LaserCut Networking and Communications

Description of the project

Master Writer/Slave Receiver Sometimes, the folks in charge just don't know when to shut up! In some situations, it can be helpful to set up two (or more!) boards to share information with each other. In this example, Im using my two F_Duinos. Each F_Duino is programmed to communicate with one another in a Master Writer/Slave Receiver configuration via the I2C synchronous serial protocol. Several functions of Arduino's Wire Library are used to accomplish this. F_Duino 1, the Master, is programmed to send 6 bytes of data every half second to a uniquely addressed Slave F_Duino . Once that message is received, it can then be viewed in the Slave F_Duino's serial window.

Technical Information

Fab Academy Barcelona Class No.14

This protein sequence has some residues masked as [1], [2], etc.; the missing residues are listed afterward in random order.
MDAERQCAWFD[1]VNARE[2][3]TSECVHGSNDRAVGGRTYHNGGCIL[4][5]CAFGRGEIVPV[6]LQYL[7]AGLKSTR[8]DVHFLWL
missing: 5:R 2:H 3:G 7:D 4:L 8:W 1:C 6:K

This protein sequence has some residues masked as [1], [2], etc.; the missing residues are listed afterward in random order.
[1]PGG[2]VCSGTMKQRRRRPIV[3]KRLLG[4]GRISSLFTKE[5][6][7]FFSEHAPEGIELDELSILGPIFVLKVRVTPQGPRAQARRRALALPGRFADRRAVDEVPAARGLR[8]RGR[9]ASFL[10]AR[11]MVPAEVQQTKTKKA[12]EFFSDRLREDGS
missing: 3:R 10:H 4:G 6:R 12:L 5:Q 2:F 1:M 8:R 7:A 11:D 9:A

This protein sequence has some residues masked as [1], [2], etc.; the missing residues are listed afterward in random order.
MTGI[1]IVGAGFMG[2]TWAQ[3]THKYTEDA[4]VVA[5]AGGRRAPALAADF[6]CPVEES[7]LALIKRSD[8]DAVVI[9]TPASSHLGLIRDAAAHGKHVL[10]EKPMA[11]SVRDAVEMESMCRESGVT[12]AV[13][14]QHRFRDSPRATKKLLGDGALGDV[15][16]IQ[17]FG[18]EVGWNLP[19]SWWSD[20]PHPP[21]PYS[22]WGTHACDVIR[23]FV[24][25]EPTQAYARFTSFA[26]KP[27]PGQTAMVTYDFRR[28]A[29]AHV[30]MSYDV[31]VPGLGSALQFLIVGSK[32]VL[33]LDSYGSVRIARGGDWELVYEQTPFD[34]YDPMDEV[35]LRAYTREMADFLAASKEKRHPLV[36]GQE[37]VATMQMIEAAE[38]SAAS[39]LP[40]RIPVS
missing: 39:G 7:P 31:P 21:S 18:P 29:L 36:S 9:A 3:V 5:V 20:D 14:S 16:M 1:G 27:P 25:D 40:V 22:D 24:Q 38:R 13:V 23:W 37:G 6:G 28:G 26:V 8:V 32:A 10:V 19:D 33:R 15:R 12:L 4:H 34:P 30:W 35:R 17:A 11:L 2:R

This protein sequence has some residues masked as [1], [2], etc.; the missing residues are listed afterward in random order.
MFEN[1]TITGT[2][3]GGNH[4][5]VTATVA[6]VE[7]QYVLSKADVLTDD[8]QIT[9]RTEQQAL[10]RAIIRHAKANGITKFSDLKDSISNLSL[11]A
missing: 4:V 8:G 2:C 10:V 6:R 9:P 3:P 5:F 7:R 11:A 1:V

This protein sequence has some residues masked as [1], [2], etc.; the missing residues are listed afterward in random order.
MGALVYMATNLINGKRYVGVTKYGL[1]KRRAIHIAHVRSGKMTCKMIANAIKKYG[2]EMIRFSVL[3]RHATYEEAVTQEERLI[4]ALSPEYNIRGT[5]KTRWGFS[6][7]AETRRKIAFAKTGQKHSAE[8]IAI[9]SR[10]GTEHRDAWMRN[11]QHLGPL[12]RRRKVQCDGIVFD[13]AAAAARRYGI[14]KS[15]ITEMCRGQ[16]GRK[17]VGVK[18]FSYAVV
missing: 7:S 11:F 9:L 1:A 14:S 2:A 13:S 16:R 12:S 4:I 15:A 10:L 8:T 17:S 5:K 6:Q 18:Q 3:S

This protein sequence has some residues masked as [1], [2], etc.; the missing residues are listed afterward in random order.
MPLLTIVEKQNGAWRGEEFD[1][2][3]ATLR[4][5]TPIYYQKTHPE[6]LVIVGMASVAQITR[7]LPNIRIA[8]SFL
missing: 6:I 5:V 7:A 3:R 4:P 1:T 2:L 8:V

Assignament: Networking and Communications
By Robert Garita

-Roland Modela MDX-20 milling machine
-Soldering Iron


Project: "Master Writer/Slave Receiver"

    The I2C protocol involves using two wires to send and receive data: a serial clock pin (SCL) that the Arduino pulses at a regular interval, and a serial data pin (SDA) over which data is sent between the two devices. As the clock pulse changes from low to high (known as the rising edge of the clock), a bit of information is transferred from the Arduino to the I2C devices over the SDA line. When the clock pin changes from high to low (the falling edge of the clock), the called upon device transmits a bit of data back to the Arduino over the same line. The initial eight bits (i.e. eight clock pulses) from the Master to Slaves contain the address of the device the Master wants data from. The bits after that contain the memory address on the Slave that the Master wants to read data from or write data to, and the data to be written, if any. Each Slave device to have its own unique address and both master and slave devices to take turns communicating over a the same data line line. In this way, it's possible for your Arduino to communicate with many device or other Arduinos using just two pins of your microcontroller, using each device's unique address.